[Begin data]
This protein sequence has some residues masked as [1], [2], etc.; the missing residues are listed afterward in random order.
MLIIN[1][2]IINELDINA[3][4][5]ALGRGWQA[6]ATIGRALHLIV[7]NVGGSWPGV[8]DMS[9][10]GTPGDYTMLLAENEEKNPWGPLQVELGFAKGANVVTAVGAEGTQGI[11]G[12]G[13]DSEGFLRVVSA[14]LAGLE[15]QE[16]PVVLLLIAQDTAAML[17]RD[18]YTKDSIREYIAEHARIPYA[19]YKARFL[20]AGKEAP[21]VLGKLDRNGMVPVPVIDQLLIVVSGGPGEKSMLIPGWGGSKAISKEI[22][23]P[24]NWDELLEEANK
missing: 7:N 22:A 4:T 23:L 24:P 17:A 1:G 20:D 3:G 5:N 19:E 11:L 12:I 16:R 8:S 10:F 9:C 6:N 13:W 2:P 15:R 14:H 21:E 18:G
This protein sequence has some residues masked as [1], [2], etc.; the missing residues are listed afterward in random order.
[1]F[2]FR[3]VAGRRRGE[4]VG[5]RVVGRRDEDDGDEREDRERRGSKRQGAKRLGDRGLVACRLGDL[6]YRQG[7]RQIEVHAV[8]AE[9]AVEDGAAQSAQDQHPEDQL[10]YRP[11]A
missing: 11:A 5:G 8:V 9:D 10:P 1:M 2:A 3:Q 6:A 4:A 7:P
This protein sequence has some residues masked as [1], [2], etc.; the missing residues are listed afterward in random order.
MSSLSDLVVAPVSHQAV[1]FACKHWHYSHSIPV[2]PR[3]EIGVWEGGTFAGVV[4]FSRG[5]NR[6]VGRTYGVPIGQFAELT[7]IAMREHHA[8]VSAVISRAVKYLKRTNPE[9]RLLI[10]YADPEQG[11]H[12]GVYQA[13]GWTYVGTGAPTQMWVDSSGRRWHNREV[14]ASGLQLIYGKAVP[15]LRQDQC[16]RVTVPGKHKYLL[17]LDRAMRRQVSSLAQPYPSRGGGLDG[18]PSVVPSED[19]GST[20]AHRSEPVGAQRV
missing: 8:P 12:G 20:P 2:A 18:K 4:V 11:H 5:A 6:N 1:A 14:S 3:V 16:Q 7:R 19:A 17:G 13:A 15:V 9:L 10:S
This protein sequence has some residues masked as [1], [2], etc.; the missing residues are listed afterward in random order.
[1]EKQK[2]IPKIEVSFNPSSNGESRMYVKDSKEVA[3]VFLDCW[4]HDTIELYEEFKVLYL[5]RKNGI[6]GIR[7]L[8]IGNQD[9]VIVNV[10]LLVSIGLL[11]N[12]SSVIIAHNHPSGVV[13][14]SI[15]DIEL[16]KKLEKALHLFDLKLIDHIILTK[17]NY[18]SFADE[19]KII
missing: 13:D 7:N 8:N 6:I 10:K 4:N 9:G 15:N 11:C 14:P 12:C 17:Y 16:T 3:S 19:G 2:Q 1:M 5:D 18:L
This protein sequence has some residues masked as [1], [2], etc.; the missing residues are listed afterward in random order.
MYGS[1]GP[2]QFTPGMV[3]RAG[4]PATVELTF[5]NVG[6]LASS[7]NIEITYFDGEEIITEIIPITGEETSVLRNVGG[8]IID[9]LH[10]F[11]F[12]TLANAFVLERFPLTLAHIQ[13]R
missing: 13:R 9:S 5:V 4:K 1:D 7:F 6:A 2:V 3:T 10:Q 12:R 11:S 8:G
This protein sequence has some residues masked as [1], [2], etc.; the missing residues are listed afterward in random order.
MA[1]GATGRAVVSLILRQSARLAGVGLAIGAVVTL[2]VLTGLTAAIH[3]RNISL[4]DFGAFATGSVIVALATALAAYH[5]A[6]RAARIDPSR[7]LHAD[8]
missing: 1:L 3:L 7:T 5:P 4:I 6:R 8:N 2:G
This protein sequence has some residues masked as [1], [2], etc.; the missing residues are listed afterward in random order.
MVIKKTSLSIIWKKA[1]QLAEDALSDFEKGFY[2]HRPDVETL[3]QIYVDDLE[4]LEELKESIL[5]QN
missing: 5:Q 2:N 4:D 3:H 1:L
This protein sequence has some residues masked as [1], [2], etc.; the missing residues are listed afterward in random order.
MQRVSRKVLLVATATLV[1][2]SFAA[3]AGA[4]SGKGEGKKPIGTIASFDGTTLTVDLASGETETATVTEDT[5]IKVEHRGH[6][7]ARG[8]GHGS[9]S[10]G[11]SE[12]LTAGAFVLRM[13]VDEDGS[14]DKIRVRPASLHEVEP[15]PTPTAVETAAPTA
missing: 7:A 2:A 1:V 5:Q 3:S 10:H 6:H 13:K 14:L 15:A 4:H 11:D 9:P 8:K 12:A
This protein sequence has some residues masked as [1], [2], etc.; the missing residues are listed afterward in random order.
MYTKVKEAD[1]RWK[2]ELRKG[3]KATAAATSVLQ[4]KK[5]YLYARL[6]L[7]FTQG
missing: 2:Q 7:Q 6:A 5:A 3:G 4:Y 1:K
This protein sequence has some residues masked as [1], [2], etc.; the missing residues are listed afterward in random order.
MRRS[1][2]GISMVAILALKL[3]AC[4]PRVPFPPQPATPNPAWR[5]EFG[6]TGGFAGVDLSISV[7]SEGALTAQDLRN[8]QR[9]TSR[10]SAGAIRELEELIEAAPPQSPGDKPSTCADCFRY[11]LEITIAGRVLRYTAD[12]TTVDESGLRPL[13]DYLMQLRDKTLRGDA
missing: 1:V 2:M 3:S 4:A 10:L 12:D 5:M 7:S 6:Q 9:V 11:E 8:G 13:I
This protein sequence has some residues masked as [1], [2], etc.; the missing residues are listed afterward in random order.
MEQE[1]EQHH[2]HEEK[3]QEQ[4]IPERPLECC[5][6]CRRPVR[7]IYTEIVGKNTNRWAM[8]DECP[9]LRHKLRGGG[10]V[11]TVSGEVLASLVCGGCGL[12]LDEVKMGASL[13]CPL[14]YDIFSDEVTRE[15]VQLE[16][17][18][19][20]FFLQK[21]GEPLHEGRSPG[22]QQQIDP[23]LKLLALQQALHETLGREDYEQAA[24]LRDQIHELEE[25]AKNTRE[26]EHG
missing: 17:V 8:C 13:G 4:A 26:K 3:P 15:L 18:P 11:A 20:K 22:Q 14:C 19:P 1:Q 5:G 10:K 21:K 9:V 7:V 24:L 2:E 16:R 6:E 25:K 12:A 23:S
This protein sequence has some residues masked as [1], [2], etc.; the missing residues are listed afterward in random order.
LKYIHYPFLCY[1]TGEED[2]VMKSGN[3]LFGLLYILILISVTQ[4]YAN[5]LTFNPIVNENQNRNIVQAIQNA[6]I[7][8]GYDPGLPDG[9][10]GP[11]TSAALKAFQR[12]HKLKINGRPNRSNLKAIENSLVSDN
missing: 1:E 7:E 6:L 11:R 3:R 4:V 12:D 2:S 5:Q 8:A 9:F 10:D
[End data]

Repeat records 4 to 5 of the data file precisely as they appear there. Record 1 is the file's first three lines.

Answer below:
This protein sequence has some residues masked as [1], [2], etc.; the missing residues are listed afterward in random order.
[1]EKQK[2]IPKIEVSFNPSSNGESRMYVKDSKEVA[3]VFLDCW[4]HDTIELYEEFKVLYL[5]RKNGI[6]GIR[7]L[8]IGNQD[9]VIVNV[10]LLVSIGLL[11]N[12]SSVIIAHNHPSGVV[13][14]SI[15]DIEL[16]KKLEKALHLFDLKLIDHIILTK[17]NY[18]SFADE[19]KII
missing: 13:D 7:N 8:N 6:I 10:K 4:N 9:G 15:N 11:C 14:P 12:C 17:Y 16:T 3:S 19:G 2:Q 1:M 5:D 18:L
This protein sequence has some residues masked as [1], [2], etc.; the missing residues are listed afterward in random order.
MYGS[1]GP[2]QFTPGMV[3]RAG[4]PATVELTF[5]NVG[6]LASS[7]NIEITYFDGEEIITEIIPITGEETSVLRNVGG[8]IID[9]LH[10]F[11]F[12]TLANAFVLERFPLTLAHIQ[13]R
missing: 13:R 9:S 5:V 4:K 1:D 7:F 6:A 2:V 3:T 10:Q 12:R 11:S 8:G